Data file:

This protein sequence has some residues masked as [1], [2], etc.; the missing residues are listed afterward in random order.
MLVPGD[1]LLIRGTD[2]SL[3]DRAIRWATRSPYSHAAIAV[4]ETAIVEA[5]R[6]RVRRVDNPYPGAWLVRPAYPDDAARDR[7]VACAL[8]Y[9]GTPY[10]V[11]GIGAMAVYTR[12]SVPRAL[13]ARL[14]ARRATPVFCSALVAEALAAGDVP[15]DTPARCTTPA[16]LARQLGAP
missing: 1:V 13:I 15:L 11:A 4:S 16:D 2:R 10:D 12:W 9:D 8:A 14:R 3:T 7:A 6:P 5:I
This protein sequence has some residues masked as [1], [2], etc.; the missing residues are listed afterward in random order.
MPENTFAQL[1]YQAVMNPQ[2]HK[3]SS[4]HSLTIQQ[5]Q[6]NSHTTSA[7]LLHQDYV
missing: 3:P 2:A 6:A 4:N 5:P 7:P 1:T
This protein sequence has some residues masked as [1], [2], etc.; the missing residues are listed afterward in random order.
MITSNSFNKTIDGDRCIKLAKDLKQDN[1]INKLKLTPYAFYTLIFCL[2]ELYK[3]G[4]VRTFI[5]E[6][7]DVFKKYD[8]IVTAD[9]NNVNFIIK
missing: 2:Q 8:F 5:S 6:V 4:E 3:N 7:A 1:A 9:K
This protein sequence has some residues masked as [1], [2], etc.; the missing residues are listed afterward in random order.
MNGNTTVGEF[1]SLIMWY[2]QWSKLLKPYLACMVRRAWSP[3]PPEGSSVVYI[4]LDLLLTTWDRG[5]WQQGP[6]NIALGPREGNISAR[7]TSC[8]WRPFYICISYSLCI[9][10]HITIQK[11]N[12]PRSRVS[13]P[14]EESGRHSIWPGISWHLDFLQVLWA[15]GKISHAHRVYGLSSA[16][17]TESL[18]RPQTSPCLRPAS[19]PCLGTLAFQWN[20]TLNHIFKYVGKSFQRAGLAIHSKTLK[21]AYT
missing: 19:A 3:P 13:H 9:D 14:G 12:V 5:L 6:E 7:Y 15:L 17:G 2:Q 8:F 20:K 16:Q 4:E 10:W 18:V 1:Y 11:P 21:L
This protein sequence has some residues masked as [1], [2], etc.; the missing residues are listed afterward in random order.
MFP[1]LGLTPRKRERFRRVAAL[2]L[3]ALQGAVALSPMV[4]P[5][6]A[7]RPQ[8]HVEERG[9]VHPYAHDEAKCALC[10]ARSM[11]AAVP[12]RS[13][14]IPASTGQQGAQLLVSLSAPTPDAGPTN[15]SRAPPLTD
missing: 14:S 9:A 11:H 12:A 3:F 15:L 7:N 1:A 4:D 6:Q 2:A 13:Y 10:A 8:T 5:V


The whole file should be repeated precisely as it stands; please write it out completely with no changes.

This protein sequence has some residues masked as [1], [2], etc.; the missing residues are listed afterward in random order.
MLVPGD[1]LLIRGTD[2]SL[3]DRAIRWATRSPYSHAAIAV[4]ETAIVEA[5]R[6]RVRRVDNPYPGAWLVRPAYPDDAARDR[7]VACAL[8]Y[9]GTPY[10]V[11]GIGAMAVYTR[12]SVPRAL[13]ARL[14]ARRATPVFCSALVAEALAAGDVP[15]DTPARCTTPA[16]LARQLGAP
missing: 1:V 13:I 15:L 11:A 4:S 16:D 2:R 10:D 12:W 9:D 8:A 14:R 3:T 7:A 6:P 5:I
This protein sequence has some residues masked as [1], [2], etc.; the missing residues are listed afterward in random order.
MPENTFAQL[1]YQAVMNPQ[2]HK[3]SS[4]HSLTIQQ[5]Q[6]NSHTTSA[7]LLHQDYV
missing: 3:P 2:A 6:A 4:N 5:P 7:P 1:T
This protein sequence has some residues masked as [1], [2], etc.; the missing residues are listed afterward in random order.
MITSNSFNKTIDGDRCIKLAKDLKQDN[1]INKLKLTPYAFYTLIFCL[2]ELYK[3]G[4]VRTFI[5]E[6][7]DVFKKYD[8]IVTAD[9]NNVNFIIK
missing: 2:Q 8:F 5:S 6:V 4:E 3:N 7:A 1:A 9:K
This protein sequence has some residues masked as [1], [2], etc.; the missing residues are listed afterward in random order.
MNGNTTVGEF[1]SLIMWY[2]QWSKLLKPYLACMVRRAWSP[3]PPEGSSVVYI[4]LDLLLTTWDRG[5]WQQGP[6]NIALGPREGNISAR[7]TSC[8]WRPFYICISYSLCI[9][10]HITIQK[11]N[12]PRSRVS[13]P[14]EESGRHSIWPGISWHLDFLQVLWA[15]GKISHAHRVYGLSSA[16][17]TESL[18]RPQTSPCLRPAS[19]PCLGTLAFQWN[20]TLNHIFKYVGKSFQRAGLAIHSKTLK[21]AYT
missing: 19:A 3:P 13:H 9:D 14:G 12:V 5:L 6:E 7:Y 15:L 17:G 2:Q 8:F 20:K 16:Q 4:E 10:W 18:V 1:Y 11:P 21:L
This protein sequence has some residues masked as [1], [2], etc.; the missing residues are listed afterward in random order.
MFP[1]LGLTPRKRERFRRVAAL[2]L[3]ALQGAVALSPMV[4]P[5][6]A[7]RPQ[8]HVEERG[9]VHPYAHDEAKCALC[10]ARSM[11]AAVP[12]RS[13][14]IPASTGQQGAQLLVSLSAPTPDAGPTN[15]SRAPPLTD
missing: 14:S 9:A 11:H 12:A 3:F 15:L 7:N 1:A 4:D 6:Q 2:A 13:Y 10:A 8:T 5:V